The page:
This wasn’t the only accidental narrative that evolved into the stage show. “My character…takes a kind of journey [in the film],” Byrne observed in 1999. “He starts off as Mr. Stiff White Guy and does his very best to get down and get loose by the end of the show, to shed his inhibitions…By the very last song he kind of gives it up and lets go, and he’s free. Or at least he’s lost himself inside the music. And so he’s kind of changed as a person.” Demme concurs, adding that the character’s transformation helps the film remain fresh three decades after its first screenings.
STOP MAKING SENSE had its world premiere at the San Francisco Film Festival, and the infectious live performances encouraged audience dancing and nearly brought the house down. After opening at the end of April, the film became a sleeper hit in the spring and early summer of 1984. Its popularity allowed Jonathan Demme to make films that spoke more to his sensibility than to that of his backers. Throughout his filmography, the director has intermingled film and underground rock. Hoboken punk band the Feelies appeared as the house band for the ill-fated high school reunion in SOMETHING WILD, a film that also featured reggae singer Sister Carol and Suburban Lawns frontwoman Su Tissue among its cast. In addition to Sister Carol, musicians-turned-thespians like Robyn Hitchcock, Chris Isaak, Fab 5 Freddy, and Tunde Adebimpe have appeared in his films. His videos for New Order and Bruce Springsteen have focused on the work involved with making art, a theme he carried over from STOP MAKING SENSE.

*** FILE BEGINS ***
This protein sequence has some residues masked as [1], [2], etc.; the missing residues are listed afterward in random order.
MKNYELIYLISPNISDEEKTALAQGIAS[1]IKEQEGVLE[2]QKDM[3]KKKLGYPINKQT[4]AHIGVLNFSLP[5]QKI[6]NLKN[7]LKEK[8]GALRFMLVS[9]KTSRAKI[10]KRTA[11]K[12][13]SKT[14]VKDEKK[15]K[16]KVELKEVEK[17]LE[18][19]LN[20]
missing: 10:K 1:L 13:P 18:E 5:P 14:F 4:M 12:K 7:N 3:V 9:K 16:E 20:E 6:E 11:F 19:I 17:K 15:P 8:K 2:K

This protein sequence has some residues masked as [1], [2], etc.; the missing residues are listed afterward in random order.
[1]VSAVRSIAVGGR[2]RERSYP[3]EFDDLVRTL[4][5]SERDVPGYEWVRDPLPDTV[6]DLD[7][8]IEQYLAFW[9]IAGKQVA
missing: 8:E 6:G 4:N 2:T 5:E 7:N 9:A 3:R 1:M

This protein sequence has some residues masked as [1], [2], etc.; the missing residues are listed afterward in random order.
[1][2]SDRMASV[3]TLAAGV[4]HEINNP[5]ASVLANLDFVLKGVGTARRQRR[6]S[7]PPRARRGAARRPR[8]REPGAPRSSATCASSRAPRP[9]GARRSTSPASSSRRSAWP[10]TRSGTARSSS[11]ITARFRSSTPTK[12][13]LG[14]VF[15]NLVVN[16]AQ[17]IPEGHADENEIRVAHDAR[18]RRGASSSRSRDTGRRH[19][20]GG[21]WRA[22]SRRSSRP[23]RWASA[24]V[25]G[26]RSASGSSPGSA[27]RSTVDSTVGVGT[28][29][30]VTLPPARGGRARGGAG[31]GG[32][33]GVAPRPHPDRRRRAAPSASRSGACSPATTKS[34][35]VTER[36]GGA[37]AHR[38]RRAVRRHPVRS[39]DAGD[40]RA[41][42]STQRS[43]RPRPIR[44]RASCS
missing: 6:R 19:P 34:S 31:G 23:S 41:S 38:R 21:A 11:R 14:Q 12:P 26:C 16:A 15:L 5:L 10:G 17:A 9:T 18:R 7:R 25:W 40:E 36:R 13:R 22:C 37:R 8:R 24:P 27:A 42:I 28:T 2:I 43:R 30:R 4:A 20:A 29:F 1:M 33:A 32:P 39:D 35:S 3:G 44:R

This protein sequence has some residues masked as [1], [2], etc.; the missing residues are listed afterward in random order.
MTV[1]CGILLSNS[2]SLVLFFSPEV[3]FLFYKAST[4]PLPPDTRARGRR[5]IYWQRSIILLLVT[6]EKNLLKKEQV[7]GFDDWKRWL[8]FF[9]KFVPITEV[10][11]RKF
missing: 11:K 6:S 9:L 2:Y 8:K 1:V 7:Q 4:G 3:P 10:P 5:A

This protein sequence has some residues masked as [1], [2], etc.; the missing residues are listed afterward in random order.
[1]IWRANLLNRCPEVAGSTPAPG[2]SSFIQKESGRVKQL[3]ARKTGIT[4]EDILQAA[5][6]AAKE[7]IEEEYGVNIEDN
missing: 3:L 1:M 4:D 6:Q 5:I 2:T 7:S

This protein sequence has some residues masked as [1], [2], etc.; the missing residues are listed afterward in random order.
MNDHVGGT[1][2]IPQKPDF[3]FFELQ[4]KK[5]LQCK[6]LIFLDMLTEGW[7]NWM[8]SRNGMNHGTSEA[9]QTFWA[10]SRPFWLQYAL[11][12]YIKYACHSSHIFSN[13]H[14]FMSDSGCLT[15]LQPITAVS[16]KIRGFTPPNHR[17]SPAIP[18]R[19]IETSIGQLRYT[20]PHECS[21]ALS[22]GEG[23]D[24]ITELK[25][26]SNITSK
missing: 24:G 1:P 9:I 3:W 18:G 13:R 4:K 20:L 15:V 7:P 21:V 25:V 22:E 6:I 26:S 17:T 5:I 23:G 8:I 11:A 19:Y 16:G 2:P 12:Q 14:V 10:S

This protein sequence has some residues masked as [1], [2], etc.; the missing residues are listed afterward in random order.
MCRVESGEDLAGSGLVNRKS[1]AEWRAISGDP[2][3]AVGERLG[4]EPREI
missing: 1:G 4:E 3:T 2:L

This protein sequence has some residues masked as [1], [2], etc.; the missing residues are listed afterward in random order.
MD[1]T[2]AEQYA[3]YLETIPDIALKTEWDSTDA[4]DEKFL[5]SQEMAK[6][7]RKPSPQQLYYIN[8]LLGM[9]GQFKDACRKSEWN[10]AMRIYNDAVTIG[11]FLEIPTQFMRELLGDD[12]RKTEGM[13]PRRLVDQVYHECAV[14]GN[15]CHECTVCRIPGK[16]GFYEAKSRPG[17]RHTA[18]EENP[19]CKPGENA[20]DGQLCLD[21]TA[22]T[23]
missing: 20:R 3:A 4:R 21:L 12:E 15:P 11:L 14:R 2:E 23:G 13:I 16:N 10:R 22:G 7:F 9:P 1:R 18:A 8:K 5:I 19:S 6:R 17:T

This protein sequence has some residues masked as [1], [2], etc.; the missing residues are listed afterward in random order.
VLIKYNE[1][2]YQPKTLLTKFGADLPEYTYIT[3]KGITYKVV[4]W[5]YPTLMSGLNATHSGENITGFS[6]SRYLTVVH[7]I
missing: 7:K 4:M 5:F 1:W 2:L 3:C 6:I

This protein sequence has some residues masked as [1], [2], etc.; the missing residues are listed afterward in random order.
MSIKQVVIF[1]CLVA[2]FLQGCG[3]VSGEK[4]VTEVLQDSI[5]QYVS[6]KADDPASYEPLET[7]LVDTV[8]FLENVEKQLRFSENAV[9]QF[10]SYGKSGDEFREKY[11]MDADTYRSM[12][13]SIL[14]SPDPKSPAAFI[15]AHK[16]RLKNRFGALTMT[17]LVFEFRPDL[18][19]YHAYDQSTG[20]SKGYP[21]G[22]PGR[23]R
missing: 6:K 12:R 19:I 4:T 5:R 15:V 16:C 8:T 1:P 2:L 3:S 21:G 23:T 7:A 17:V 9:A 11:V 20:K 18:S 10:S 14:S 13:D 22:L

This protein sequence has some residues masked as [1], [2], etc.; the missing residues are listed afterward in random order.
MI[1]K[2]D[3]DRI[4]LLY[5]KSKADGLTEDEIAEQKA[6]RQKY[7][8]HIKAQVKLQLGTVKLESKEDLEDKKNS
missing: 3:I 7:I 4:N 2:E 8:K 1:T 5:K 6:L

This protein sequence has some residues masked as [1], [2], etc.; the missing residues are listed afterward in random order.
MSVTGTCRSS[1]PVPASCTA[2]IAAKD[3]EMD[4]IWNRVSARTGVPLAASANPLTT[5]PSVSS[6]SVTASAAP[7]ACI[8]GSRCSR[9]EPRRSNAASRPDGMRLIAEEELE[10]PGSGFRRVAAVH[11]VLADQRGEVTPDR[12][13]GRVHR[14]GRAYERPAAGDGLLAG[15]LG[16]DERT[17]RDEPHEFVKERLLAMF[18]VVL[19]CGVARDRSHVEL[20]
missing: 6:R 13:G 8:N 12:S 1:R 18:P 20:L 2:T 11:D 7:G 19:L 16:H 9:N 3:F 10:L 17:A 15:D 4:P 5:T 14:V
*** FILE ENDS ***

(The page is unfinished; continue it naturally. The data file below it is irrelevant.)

As for the Talking Heads, the film’s success proved bittersweet. While they recorded three studio albums and were the subject of another feature film (David Byrne’s sole directorial effort, TRUE STORIES), they disbanded acrimoniously in 1992, only reuniting for their induction in the Rock and Roll Hall of Fame. Though a Magic 8-Ball would say that signs of their reunion point to no, their music has developed an impressive half-life. Bands from Vampire Weekend to Phish have cited them as an influence; Franz, Weymouth, and Harrison have all had long careers as producers and occasional performers, and Byrne’s peripatetic career has taken him from the printed page to the Broadway stage. Though the Heads may never perform together again, STOP MAKING SENSE has in a way made them immortal.